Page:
Gas market intervention and price caps

      August saw global LNG prices peak at $70.50 MMBtu, a dramatic increase on spot prices that had not passed $20.5 prior to 2021 (according to Reuters). This has a huge knock-on effect for Australian industries and consumers reliant on gas, particularly those in manufacturing.

      Many commercial users are on short-term gas contracts, and were seeing their gas bills increase significantly. Some felt they were being driven to bankruptcy, calling for government intervention.

      “It’s our gas, and we won’t pay export prices,” were the words of Ed Husic, Minister for Industry, Science and Technology, who led a push for the federal government to intervene.

      Ultimately they did, imposing a price cap (with limitations), that was not well received by the gas industry. APPEA CEO, Samantha McCulloch commented; “The powers provided through the Bill are extraordinary, providing for the government to control the entirety of the market and intervene in an essentially unlimited way.”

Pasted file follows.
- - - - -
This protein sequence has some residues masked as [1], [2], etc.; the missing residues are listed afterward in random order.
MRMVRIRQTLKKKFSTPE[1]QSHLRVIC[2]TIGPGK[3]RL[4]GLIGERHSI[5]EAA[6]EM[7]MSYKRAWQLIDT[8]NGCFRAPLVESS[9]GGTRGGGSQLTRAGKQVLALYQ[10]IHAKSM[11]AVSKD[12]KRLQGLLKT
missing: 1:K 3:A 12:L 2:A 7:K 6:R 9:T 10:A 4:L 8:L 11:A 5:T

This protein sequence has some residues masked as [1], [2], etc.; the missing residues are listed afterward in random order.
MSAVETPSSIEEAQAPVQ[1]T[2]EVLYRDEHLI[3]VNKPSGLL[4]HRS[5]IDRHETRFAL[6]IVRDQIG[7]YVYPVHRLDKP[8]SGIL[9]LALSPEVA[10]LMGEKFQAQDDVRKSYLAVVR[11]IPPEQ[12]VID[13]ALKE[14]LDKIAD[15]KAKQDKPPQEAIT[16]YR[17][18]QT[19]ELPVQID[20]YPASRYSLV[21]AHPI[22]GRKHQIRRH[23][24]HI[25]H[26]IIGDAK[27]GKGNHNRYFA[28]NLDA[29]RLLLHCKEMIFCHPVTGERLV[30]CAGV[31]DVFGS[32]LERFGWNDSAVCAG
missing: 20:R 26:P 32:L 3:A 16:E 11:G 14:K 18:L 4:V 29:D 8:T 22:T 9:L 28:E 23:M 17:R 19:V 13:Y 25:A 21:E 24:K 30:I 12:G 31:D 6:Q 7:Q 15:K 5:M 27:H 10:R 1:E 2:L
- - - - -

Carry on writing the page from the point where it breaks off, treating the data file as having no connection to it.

Independent analyst Mark Samter, of MST Marquee described it as “the single worst piece of energy policy I have seen anywhere in the world in almost 20 years looking at global energy markets.”


      2022 will be remembered for a significant shift in policy approach, alongside a renewed global push for energy security. With delays in major infrastructure projects (like Snowy 2.0) already occurring, the challenge of meeting the required build will be an issue that is felt for years, if not decades to come.

      What does this mean for 2023 and beyond?

      The big issues and events of 2022 are not going away, and will significantly shape Australia’s energy future.